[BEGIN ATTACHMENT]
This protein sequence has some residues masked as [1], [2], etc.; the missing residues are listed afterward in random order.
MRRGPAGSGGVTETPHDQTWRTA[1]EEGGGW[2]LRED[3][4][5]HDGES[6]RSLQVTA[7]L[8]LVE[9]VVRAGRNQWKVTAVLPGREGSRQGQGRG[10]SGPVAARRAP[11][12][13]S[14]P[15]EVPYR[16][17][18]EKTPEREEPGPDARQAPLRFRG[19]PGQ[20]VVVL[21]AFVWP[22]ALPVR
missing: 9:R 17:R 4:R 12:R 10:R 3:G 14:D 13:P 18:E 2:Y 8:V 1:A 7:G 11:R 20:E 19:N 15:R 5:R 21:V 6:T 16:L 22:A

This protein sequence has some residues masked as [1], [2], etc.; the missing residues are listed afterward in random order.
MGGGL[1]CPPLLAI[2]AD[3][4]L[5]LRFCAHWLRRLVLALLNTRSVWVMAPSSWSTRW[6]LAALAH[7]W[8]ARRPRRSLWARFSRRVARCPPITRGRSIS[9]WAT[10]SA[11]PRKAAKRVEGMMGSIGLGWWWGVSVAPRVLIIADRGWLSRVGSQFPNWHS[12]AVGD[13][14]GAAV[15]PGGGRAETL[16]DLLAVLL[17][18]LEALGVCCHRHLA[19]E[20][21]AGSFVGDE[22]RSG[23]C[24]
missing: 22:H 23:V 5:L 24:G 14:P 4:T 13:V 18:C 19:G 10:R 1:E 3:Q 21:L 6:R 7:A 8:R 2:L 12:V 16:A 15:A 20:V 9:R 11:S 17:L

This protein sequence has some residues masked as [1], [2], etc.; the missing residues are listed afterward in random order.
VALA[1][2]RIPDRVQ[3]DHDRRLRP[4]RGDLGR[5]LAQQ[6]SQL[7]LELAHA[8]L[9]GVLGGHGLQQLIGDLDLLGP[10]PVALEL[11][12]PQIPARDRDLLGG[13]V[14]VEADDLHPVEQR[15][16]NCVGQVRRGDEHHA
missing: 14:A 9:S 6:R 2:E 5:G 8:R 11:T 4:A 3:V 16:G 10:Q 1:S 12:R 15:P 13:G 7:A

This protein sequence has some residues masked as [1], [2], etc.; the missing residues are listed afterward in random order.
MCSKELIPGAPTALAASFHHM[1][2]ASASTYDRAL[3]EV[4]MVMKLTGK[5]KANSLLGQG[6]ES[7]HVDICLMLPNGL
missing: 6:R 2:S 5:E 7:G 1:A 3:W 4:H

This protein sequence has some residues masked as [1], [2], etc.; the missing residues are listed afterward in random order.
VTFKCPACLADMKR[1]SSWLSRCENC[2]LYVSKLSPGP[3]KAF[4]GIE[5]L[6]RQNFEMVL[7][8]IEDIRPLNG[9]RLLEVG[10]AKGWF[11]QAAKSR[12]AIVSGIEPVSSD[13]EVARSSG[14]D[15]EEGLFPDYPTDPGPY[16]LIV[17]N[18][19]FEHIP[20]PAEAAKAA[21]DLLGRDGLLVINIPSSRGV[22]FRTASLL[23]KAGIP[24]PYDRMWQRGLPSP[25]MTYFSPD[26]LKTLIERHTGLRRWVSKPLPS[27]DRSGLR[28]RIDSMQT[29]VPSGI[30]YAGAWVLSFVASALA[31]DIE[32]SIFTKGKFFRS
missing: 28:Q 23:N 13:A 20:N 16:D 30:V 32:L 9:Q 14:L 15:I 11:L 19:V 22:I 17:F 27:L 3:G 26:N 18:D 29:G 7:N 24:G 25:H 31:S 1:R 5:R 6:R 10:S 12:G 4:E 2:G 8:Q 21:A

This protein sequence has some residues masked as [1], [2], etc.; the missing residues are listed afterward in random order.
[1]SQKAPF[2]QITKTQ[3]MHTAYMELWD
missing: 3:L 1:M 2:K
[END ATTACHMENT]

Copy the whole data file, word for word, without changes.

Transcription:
This protein sequence has some residues masked as [1], [2], etc.; the missing residues are listed afterward in random order.
MRRGPAGSGGVTETPHDQTWRTA[1]EEGGGW[2]LRED[3][4][5]HDGES[6]RSLQVTA[7]L[8]LVE[9]VVRAGRNQWKVTAVLPGREGSRQGQGRG[10]SGPVAARRAP[11][12][13]S[14]P[15]EVPYR[16][17][18]EKTPEREEPGPDARQAPLRFRG[19]PGQ[20]VVVL[21]AFVWP[22]ALPVR
missing: 9:R 17:R 4:R 12:R 10:R 3:G 14:D 13:P 18:E 2:Y 8:V 1:A 7:G 11:R 20:E 19:N 15:R 5:R 21:V 6:T 16:L 22:A

This protein sequence has some residues masked as [1], [2], etc.; the missing residues are listed afterward in random order.
MGGGL[1]CPPLLAI[2]AD[3][4]L[5]LRFCAHWLRRLVLALLNTRSVWVMAPSSWSTRW[6]LAALAH[7]W[8]ARRPRRSLWARFSRRVARCPPITRGRSIS[9]WAT[10]SA[11]PRKAAKRVEGMMGSIGLGWWWGVSVAPRVLIIADRGWLSRVGSQFPNWHS[12]AVGD[13][14]GAAV[15]PGGGRAETL[16]DLLAVLL[17][18]LEALGVCCHRHLA[19]E[20][21]AGSFVGDE[22]RSG[23]C[24]
missing: 22:H 23:V 5:L 24:G 14:P 4:T 13:V 18:C 19:G 10:R 1:E 3:Q 21:L 6:R 7:A 8:R 2:L 12:V 16:A 15:A 20:V 9:R 11:S 17:L

This protein sequence has some residues masked as [1], [2], etc.; the missing residues are listed afterward in random order.
VALA[1][2]RIPDRVQ[3]DHDRRLRP[4]RGDLGR[5]LAQQ[6]SQL[7]LELAHA[8]L[9]GVLGGHGLQQLIGDLDLLGP[10]PVALEL[11][12]PQIPARDRDLLGG[13]V[14]VEADDLHPVEQR[15][16]NCVGQVRRGDEHHA
missing: 14:A 9:S 6:R 2:E 5:G 8:R 11:T 4:A 3:V 16:G 10:Q 1:S 12:R 15:P 13:G 7:A

This protein sequence has some residues masked as [1], [2], etc.; the missing residues are listed afterward in random order.
MCSKELIPGAPTALAASFHHM[1][2]ASASTYDRAL[3]EV[4]MVMKLTGK[5]KANSLLGQG[6]ES[7]HVDICLMLPNGL
missing: 6:R 2:S 5:E 7:G 1:A 3:W 4:H

This protein sequence has some residues masked as [1], [2], etc.; the missing residues are listed afterward in random order.
VTFKCPACLADMKR[1]SSWLSRCENC[2]LYVSKLSPGP[3]KAF[4]GIE[5]L[6]RQNFEMVL[7][8]IEDIRPLNG[9]RLLEVG[10]AKGWF[11]QAAKSR[12]AIVSGIEPVSSD[13]EVARSSG[14]D[15]EEGLFPDYPTDPGPY[16]LIV[17]N[18][19]FEHIP[20]PAEAAKAA[21]DLLGRDGLLVINIPSSRGV[22]FRTASLL[23]KAGIP[24]PYDRMWQRGLPSP[25]MTYFSPD[26]LKTLIERHTGLRRWVSKPLPS[27]DRSGLR[28]RIDSMQT[29]VPSGI[30]YAGAWVLSFVASALA[31]DIE[32]SIFTKGKFFRS
missing: 28:Q 23:N 13:A 20:N 16:D 30:V 32:L 9:Q 14:L 15:I 11:L 19:V 22:I 17:F 27:L 3:G 26:N 18:D 29:G 7:N 24:G 25:H 31:S 1:R 5:R 6:R 10:S 12:G 4:E 2:G 8:Q 21:A

This protein sequence has some residues masked as [1], [2], etc.; the missing residues are listed afterward in random order.
[1]SQKAPF[2]QITKTQ[3]MHTAYMELWD
missing: 3:L 1:M 2:K